When I was little, about eight years old, I found comfort in body pillows. Sleeping next to one made me feel safe: no monsters could get to me while I slept. After my parents bought me my first body pillow, I decided I wanted more so that I could build a fortress in my bed and hide from all the unknown evils lurking in the shadows of my room. My grandparents thought the idea of little Emma surrounded by pillows taller than her was hilarious, so they bought me two more. My armor was finally complete.  

My grandpa wanted to see what sleeping with a body pillow was like, so he decided to get one for himself. However, my grandma wouldn’t let him. Sharing a bed with one person can be hard, let alone with a four-foot pillow. Eventually, he understood her reasoning and settled on getting a mini pillow instead. The irony of a grown man getting a mini pillow while his young granddaughter got three body pillows was hysterical to him, and because of this he started to call his little pillow his “Emma Pillow.” 

I was fourteen when my grandparents decided to move to Florida for the winters. I had gotten over my body pillow phase and was back to sleeping with one standard-sized pillow, but my Grandpa Frank still held onto his Emma Pillow. He had grown attached to the pillow over the years because it brought him comfort. I may never know how exactly a pillow barely the size of his head could bring him comfort, but everyone was aware that it did. The Emma Pillow traveled wherever Grandpa Frank traveled, so, when they decided to buy a house in Florida, the Emma Pillow spent its winters in sunny Punta Gorda with them.  

I was also fourteen when my grandfather was diagnosed with cancer. Since they moved to Florida for half the year, I didn’t get to see him as much as I had used to, which was hard for me because I knew he was suffering. The only thing that kept me from breaking down sometimes was the fact that I knew his Emma Pillow was with him. In a way, the Emma Pillow brought me comfort, even though I was in another state, because I knew it comforted Grandpa Frank. He had his good days and bad days, like most cancer patients. On one of the bad days, my grandpa had to go to the hospital, and once he got there he realized he forgot something, the Emma Pillow. He made Grandma get back in the car, drive home, and bring the little pillow back to him.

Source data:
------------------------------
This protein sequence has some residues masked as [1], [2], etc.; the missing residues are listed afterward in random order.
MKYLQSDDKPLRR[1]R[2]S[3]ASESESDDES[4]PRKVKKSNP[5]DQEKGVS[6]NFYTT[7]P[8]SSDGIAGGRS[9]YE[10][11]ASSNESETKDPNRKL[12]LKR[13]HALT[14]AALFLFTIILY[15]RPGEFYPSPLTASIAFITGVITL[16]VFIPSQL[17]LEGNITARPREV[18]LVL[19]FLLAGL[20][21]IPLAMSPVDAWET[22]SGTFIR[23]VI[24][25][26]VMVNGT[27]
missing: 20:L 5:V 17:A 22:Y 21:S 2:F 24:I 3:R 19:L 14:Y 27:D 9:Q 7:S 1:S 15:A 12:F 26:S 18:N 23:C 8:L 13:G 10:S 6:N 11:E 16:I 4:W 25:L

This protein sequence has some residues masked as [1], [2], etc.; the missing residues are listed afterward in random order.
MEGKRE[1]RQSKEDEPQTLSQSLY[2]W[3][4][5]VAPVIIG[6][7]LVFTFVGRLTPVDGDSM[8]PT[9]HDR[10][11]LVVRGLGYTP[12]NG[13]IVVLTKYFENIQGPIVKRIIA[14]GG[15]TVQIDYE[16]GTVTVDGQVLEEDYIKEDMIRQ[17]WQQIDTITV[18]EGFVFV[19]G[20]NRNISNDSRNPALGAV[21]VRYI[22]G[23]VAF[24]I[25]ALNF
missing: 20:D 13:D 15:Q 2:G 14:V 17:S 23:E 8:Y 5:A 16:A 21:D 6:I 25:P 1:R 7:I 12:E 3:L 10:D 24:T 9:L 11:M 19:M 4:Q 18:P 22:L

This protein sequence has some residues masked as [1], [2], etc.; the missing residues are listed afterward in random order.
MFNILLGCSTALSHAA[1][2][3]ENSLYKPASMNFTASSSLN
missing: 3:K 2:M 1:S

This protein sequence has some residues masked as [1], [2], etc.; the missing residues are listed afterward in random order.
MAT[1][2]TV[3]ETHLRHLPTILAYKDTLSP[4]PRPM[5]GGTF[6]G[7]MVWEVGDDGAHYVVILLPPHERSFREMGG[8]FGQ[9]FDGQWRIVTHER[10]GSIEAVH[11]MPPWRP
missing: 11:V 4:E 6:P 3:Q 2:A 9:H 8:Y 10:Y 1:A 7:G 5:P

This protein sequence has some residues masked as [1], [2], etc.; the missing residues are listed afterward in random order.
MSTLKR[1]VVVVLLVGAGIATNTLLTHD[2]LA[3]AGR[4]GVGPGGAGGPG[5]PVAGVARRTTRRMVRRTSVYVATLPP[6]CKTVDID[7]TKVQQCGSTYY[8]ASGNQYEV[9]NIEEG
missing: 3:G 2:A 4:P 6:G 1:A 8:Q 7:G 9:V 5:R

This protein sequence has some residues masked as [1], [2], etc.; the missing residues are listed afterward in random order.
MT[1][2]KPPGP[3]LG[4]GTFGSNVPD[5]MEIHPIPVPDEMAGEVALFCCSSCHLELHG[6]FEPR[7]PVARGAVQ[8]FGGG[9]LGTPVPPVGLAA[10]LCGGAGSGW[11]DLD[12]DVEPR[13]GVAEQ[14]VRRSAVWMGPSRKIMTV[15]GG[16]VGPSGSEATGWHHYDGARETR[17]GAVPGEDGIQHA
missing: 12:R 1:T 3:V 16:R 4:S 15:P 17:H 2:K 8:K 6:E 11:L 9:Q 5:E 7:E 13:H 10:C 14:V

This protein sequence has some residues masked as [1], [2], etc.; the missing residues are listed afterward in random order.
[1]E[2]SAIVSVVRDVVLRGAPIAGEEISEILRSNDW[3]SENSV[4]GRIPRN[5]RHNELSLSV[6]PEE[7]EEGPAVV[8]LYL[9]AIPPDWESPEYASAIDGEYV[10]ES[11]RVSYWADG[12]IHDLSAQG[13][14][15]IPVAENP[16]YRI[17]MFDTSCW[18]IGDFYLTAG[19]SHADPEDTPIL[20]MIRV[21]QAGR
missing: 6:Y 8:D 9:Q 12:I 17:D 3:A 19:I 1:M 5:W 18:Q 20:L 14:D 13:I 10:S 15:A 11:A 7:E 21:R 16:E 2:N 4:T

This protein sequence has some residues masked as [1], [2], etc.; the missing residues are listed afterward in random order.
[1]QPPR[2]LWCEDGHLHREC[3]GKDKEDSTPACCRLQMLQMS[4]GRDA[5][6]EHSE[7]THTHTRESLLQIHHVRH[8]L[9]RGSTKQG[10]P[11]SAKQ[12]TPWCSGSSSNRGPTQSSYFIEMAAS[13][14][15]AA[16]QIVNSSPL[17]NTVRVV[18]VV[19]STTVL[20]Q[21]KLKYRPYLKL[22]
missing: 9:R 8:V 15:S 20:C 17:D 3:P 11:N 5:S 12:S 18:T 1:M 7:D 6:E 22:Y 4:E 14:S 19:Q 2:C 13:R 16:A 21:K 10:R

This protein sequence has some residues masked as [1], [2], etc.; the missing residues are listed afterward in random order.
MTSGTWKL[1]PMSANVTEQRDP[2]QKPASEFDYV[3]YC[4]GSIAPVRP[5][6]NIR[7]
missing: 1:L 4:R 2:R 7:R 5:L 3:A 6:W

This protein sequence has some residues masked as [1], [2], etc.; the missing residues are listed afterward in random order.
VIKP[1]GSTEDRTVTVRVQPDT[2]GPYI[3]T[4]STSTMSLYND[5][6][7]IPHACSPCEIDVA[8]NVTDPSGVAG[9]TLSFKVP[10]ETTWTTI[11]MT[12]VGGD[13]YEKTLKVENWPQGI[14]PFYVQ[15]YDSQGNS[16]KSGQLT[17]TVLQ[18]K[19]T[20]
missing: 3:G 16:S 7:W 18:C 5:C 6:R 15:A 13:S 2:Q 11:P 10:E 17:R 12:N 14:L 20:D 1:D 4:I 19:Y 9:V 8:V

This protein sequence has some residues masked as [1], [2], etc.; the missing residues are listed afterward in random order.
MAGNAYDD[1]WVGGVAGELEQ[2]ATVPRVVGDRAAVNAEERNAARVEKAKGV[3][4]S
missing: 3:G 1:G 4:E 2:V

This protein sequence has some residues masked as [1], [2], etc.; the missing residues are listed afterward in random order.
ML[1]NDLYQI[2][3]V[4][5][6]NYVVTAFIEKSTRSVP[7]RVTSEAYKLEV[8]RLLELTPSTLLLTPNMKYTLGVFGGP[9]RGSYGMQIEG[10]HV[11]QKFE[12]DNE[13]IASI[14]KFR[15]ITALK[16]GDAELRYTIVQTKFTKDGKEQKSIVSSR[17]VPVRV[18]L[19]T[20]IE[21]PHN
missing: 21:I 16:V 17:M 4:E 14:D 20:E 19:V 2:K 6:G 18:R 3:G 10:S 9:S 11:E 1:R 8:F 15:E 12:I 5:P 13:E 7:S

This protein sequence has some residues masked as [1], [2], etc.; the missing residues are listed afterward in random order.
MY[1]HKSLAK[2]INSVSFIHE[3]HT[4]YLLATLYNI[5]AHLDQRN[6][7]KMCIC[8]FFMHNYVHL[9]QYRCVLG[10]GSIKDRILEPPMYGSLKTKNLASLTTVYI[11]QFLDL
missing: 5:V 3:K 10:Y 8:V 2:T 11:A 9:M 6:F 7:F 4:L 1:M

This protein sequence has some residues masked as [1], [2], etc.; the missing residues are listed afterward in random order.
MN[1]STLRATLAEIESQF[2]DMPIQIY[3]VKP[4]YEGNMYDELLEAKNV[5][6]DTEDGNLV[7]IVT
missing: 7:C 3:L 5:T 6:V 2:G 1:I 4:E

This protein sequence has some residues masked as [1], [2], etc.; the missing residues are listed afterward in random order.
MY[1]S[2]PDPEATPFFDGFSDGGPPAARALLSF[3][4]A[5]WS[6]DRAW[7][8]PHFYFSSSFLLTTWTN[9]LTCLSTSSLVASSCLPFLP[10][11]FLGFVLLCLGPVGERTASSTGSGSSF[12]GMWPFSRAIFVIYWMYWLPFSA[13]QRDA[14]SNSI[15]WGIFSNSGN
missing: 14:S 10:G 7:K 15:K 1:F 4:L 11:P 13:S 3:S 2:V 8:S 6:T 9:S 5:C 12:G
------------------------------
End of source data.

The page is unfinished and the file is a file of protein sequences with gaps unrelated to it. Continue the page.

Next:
I was at a friend’s house when I got the text that Grandpa Frank had passed away. I had never lost someone close to me before, so there was a new sinking feeling in my heart when I heard the news. It had been a few days since he passed, and I still didn’t feel like myself. My eyes seemed to be constantly filled with tears and there was a constricting in my throat that would not go away. After the funeral, I came back to my grandparents’ house, walked right to the room I stayed in, and cried. The pillows in the bed did little to comfort me because there wasn’t anything special about them, and they weren’t mine, there was no connection. As I laid there crying, my grandma quietly opened the door holding something. She didn’t say anything, just placed the Emma Pillow in my arms and walked back out the door. Although the pillow did nothing to bring back my grandfather, at least the worn-out pillowcase soaked up my tears. •


Emma Duffing is from Victoria, Minnesota. She is currently studying business at the University of Wisconsin-Madison. She hopes to live and work in New York after she graduates. This is her first published essay.